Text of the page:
How BADAYA’s New campus Changed Its Business

ISE Magazine January 2019 Volume: 51 Number: 1

By Tom Cassidy

BAYADA is a leader in providing clinical care and support services at home for people of all ages since 1975. To-day, our team includes more than 25,000 home healthcare professionals serving in 22 states and five countries.

In summer 2015, our chief financial officer, he mentioned that our president at the time, Mark Baiada, asked to explore the possibility of consolidating our Philadelphia area “support” functions and take advantage of the New Jersey Economic Development Authority’s Grow NJ Assistance Program, which seeks to attract or keep jobs in the state by offering tax credits to businesses.

The most immediate action following the initial 2015 conversation was the location assessment. Over the next several months, our broker showed us over a dozen properties in al-most as many townships, three counties and two states. The viable choices were aging facilities that needed major renovation.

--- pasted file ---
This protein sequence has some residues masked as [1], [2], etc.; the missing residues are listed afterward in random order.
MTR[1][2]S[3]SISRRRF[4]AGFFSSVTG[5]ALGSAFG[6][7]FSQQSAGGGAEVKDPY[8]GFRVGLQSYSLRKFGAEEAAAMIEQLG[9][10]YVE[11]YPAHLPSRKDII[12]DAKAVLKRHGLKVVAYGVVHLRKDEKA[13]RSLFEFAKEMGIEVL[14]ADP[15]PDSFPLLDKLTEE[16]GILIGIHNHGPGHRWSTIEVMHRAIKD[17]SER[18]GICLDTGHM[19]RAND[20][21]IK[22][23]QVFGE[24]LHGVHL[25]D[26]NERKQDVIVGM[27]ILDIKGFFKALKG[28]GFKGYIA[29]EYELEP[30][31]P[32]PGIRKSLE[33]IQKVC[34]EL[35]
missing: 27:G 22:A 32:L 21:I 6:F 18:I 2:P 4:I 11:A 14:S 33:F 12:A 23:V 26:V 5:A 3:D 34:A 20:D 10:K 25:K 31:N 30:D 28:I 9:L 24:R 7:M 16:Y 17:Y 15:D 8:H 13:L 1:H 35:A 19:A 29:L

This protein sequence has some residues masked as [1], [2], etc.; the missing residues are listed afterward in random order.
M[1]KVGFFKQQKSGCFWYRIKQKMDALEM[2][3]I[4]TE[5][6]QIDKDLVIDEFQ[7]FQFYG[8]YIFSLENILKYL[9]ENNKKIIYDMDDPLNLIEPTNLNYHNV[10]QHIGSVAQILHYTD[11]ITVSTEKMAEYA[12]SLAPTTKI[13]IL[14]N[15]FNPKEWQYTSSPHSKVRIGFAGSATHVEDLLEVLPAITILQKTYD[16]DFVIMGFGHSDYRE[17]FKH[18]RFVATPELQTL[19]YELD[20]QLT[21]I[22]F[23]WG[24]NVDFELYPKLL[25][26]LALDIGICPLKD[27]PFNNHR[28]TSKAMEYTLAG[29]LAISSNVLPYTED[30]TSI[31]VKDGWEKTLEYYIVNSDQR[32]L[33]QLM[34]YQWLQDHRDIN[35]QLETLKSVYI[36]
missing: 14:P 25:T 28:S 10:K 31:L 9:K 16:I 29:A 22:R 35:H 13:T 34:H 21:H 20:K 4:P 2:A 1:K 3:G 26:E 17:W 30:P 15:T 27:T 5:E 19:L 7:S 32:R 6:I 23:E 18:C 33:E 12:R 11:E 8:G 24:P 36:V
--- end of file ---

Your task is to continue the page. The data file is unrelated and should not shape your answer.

The next was our architectural design firm. We toured one of the firm’s showcase project sites at the Philadelphia Navy Yard and I spent the day exploring our short-list properties and familiarizing them with existing BAYADA facilities. By winter 2016, we began to narrow in on a location with at least four viable alternatives spread over three counties and two states. Three would be renovations of varying degrees and one build-to-suit. Three key factors influenced our decision. The first was the “test fit” conducted by our design firm. We had to be sure we could accommodate our staff and our growth plans.

One of our business objectives included the need to relocate BAYADA University (our in-house learning center) to our new location. The previous location was anchored by three large, adjacent conference rooms with partitioned walls that opened to create a space capable of classroom-style training for 150 people. Two existing locations were suitable, but one sub-sequently failed a more in-depth mechanical systems inspection. We were left with two top candidates in different states.